In summary

California, with its multilingual populations and rural communities that lack medical care, is the perfect place to implement telehealth.

By Arturo Vargas Bustamante and Carmela Castellano-Garcia, Special to CalMatters

Arturo Vargas Bustamante is an associate professor in the Department of Health Policy and Management at the UCLA Fielding School of Public Health, and a faculty researcher with the UCLA Latino Policy and Politics Initiative, latino@luskin.ucla.edu. Carmela Castellano-Garcia is the president and CEO of the California Primary Care Association, overseeing a membership association of more than 1,370 nonprofit, community clinics and health centers which serve nearly 7.2 million patients a year, ccastellano@cpca.org. They wrote this commentary for CalMatters.

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The increased use of virtual care, or telehealth, has proven successful amid the COVID-19 pandemic, and its ongoing use offers long-term solutions as uncertainty remains over potentially multiple waves of COVID-19 and the timeline for a vaccine. 

It’s time to consider telehealth as a solution to improve medical and behavioral health access for low-income communities that have been hard hit by the pandemic. 

With a few infrastructure and policy changes, telehealth can continue to transform medical access and reduce health inequities, while improving quality of care and reducing costs. California, with its multilingual populations and rural communities that lack medical care, is the perfect place to implement telehealth as a solution. 

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The Trump administration announced in March that telehealth benefits would be expanded for Medicare recipients during the current pandemic, an important step in increasing its use among underserved populations. State requests for flexibility with Medicaid programs have also been approved. 

COVID-19 has put a spotlight on the health inequities that working poor and communities of color face. Latinos and black residents are falling ill and dying at disproportionate rates, both because of their increased exposure and inability to access proper testing and care. 

According to the UCLA Latino Policy and Politics Initiative, where one of us conducts research, more than 7 million Latinos in California could receive improved access to health care through an expansion of telehealth. 

In rural areas, the lack of primary care physicians is dire: only 11% of the state’s doctors practice in these communities, and there are few specialized practitioners. Furthermore, Latino patients and other monolingual populations rarely have the opportunity to discuss their health care needs with someone who speaks their language or understands their cultural needs. 

According to the Pew Research Center, 96% of Latinos have access to a mobile device, with 79% being smartphone users. However, less than 60% of low-income households have access to broadband internet or a computer device.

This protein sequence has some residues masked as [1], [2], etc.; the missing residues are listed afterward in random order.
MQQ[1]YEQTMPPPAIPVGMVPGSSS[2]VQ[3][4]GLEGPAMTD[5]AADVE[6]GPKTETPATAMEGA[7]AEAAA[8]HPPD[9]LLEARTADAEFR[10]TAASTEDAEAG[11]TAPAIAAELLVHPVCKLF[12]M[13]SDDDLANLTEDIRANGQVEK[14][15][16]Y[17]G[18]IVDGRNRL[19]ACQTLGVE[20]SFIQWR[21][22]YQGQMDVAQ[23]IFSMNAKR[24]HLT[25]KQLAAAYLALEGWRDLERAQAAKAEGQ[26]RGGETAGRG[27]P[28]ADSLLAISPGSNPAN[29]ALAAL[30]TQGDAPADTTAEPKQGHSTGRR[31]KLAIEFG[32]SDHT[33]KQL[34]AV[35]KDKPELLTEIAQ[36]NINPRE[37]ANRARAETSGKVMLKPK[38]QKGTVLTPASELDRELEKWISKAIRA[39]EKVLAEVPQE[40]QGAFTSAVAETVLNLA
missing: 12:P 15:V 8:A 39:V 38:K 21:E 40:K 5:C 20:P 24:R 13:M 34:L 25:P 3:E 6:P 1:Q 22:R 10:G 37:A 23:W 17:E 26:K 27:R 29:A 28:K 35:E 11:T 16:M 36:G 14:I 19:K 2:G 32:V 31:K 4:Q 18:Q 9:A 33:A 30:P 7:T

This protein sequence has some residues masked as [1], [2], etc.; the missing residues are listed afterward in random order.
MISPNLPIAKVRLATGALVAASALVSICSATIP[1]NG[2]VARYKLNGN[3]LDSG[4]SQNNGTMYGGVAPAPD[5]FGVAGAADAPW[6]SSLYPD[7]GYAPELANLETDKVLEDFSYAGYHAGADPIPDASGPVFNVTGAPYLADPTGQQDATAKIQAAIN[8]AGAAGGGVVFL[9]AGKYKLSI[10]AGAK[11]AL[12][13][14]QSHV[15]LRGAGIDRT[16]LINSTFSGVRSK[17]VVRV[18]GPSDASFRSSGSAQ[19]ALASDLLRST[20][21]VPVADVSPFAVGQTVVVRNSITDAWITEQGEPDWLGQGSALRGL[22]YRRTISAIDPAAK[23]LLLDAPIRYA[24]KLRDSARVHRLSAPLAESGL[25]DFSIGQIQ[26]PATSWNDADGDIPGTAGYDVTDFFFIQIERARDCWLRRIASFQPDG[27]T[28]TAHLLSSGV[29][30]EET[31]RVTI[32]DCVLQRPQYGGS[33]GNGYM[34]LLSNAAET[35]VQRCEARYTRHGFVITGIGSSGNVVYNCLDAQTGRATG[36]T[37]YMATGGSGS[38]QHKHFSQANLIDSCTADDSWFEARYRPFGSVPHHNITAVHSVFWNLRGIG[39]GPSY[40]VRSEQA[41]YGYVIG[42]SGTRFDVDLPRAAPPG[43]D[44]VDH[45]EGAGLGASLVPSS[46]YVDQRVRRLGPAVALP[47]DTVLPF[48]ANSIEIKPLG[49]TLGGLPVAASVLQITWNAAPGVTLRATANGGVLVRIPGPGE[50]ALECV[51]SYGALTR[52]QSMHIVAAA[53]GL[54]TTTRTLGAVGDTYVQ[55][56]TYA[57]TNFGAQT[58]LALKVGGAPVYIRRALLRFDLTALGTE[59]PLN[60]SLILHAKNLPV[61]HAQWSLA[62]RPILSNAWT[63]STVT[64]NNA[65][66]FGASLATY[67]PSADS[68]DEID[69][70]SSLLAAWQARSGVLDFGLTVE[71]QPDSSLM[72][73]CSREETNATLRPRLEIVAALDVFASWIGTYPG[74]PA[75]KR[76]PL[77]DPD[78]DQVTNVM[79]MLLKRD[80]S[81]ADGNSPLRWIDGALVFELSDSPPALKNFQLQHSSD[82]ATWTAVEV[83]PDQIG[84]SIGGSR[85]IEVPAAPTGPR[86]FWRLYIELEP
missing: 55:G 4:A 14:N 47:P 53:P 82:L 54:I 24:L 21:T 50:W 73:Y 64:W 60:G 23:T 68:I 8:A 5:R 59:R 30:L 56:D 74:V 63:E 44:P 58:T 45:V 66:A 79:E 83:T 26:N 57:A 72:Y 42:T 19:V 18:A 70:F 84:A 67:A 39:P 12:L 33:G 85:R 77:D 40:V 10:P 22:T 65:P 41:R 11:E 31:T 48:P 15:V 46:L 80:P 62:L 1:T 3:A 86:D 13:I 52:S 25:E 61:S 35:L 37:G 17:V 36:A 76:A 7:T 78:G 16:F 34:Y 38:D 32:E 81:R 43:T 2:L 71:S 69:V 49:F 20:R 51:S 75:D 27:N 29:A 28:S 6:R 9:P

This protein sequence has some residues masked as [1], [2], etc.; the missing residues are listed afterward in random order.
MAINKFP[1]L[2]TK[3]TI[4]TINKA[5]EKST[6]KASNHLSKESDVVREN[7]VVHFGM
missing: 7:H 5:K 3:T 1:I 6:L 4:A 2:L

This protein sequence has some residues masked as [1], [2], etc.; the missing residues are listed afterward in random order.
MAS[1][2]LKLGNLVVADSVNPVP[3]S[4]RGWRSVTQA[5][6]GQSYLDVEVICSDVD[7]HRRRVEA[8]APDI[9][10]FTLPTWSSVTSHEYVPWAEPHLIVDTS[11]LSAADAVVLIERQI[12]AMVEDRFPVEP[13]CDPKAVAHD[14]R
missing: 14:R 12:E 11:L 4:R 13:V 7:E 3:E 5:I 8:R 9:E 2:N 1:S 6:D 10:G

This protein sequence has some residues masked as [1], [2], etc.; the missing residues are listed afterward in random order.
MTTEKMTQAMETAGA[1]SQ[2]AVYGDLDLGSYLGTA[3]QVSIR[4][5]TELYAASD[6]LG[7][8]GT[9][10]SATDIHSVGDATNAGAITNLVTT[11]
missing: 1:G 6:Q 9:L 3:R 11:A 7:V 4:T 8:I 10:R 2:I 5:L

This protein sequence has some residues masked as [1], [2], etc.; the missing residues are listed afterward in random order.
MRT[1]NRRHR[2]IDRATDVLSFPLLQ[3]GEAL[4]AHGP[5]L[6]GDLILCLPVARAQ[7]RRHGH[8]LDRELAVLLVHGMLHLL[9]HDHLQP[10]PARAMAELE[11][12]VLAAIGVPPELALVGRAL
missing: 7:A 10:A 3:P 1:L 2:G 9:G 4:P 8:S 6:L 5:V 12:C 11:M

The high adoption rate of mobile devices provides a technological entry point for medical providers to reach Latinos in underserved areas, but improvements to broadband access are an important investment for the widespread adoption of telehealth medicine. The potential of telehealth raises the need for better broadband infrastructure in rural communities, which can also help as people do remote work and home schooling. 

Multilingual doctors can also use telehealth to reach a greater number of patients and bridge the language gap for patients across the state. Other care team members can also be used to increase language support, which can be particularly helpful in reaching indigenous communities in rural areas that speak neither English nor Spanish. 

Community health centers are a great place to start. They serve more than 7.2 million Californians, where one in three Medi-Cal recipients live. Many are using telehealth as a way to provide non-urgent primary care and behavioral health care to their patients during the COVID-19 crisis, and technological and policy improvements could help them reach more people. 

Community health centers have roots in the community and trusted relationships to best utilize telehealth services. But, current policies are getting in the way.  The current declaration of emergency will be lifted well before the threat of COVID-19 is gone.  We must make sure community health centers can bill, and be paid for, virtual care well into the future. 

It’s been said that the pandemic has offered an opportunity to improve structural issues, and telehealth can be part of the solution. Reliable medical and behavioral care is now more important than ever, and telehealth is the kind of innovation that California is known for. Now is the time to show why California continues to be a leader in health and make telehealth services an ongoing method of providing care for the health of our state.  

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Arturo Vargas Bustamante is an associate professor in the Department of Health Policy and Management at the UCLA Fielding School of Public Health, and a faculty researcher with the UCLA Latino Policy and Politics Initiative, latino@luskin.ucla.edu. Carmela Castellano-Garcia is the president and CEO of the California Primary Care Association, overseeing a membership association of more than 1,370 nonprofit, community clinics and health centers which serve nearly 7.2 million patients a year, ccastellano@cpca.org. They wrote this commentary for CalMatters.

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